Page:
RESNA Annual Conference - 2012

End-user Testing of a Variable Position Mid Wheel Drive Power Wheelchair

Robert M. Levy, Criterion Health, Inc; Richard Nelson, Criterion Health, Inc. & Easter Seals Rehabilitation Center; John Layer, University of Evansville


Power wheelchairs (PWCs) are either rear, mid or front wheel drive. Each drive wheel position has its advantages and disadvantages, especially as a function of the terrain and environment. Mid-wheel drive PWCs are highly maneuverable indoors. Focus groups of power wheelchair users confirmed their awareness of the limitations of single position drive wheel systems. There are currently no power wheelchairs available that can provide the advantages and avoid the disadvantages of a single position drive system.

As a Phase II SBIR project, funded through NIDRR, Criterion Health designed and fabricated a prototype variable position mid-wheel drive system power wheelchair, Varpo (Variable Position). The design was consistent with available popular mid-wheel drive power wheelchairs although the wheelbase was approximately 5 cm. longer. The gearboxes, motors, and control system (MK61) from an Invacare TDX SP power wheelchair base were used.

Figure 1. Varpo in rear, mid, and front wheel drive and showing “soft” and “stiff” rear suspension. d

For Varpo an electromechanical system was used to change the drive wheel position, linear actuator, and to raise and lower the front and rear casters, cam following, when in front wheel and rear wheel drive respectively. The rear suspension was manually stiffened or softened for the front and mid wheel drive respectively. The first three panels in Figure 1 show Varpo in Rear Wheel, Mid Wheel, and Front Wheel drive positions with the rear casters raised in rear wheel drive and the front casters raised in front wheel drive. The last two panels in Figure 1 show the rear suspension “soft” for mid wheel drive and “stiff” for front wheel drive.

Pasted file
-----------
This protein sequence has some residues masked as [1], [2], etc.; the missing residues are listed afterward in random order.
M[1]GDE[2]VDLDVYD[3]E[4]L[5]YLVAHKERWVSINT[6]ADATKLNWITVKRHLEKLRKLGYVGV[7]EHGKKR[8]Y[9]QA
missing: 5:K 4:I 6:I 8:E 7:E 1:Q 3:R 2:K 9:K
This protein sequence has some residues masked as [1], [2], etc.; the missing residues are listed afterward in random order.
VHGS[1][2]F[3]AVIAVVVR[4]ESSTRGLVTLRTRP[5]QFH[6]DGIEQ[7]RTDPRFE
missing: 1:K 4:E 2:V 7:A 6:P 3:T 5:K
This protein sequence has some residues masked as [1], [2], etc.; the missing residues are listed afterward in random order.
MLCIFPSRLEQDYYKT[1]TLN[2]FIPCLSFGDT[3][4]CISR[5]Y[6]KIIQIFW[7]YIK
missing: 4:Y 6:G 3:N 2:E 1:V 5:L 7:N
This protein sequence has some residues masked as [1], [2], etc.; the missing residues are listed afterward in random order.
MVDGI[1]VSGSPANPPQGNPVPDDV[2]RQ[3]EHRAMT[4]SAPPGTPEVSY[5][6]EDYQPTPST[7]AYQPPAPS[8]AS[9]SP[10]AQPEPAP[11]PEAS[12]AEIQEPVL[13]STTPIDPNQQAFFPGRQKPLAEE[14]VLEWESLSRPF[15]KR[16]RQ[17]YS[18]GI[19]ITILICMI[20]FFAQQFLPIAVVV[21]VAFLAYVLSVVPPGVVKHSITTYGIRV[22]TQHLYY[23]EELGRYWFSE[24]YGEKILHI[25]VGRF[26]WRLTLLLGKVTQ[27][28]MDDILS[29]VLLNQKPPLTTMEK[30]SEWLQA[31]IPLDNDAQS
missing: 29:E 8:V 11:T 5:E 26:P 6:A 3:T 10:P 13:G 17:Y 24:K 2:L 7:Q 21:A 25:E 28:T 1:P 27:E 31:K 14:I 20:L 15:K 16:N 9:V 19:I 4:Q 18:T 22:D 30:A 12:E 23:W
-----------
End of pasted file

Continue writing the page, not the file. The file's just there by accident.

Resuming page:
Varpo was tested extensively against the RESNA/ANSI wheelchair standards, especially those for static and dynamic stability. In addition, Criterion tested Varpo in a variety of indoor and outdoor environments and terrains. This testing showed that Varpo was most maneuverable indoors in mid wheel drive and most able to go through ruts and handle rough terrain in front or rear wheel drive. The testing also showed that if Varpo became stuck in, for example, deep gravel, it was possible to change the drive wheel position and pull out. Only after Varpo was deemed safe, was human subject testing undertaken.



Six adult who have used a joystick controlled power wheelchair for at least five years were recruited. Three of the subjects had spinal cord injuries and three had cerebral palsy. They received $100 for their participation in an individual test session that lasted between two and three hours. (The test protocol was subjected to a full review by the Indiana State University Institutional Review Board.)


Each session consisted of a sequence of tasks that emulated those one would typically encounter in indoor and outdoor environments. The subject would complete the task in each drive wheel position, Front wheel drive (FWD), Mid wheel drive (MWD), and Rear wheel drive (RWD). The order was changed for each subject but counterbalanced across the six subjects. The subject was instructed on how to use the linear motion controller to change the drive wheel position and then given an opportunity to familiarize him or herself with the drive wheel positions.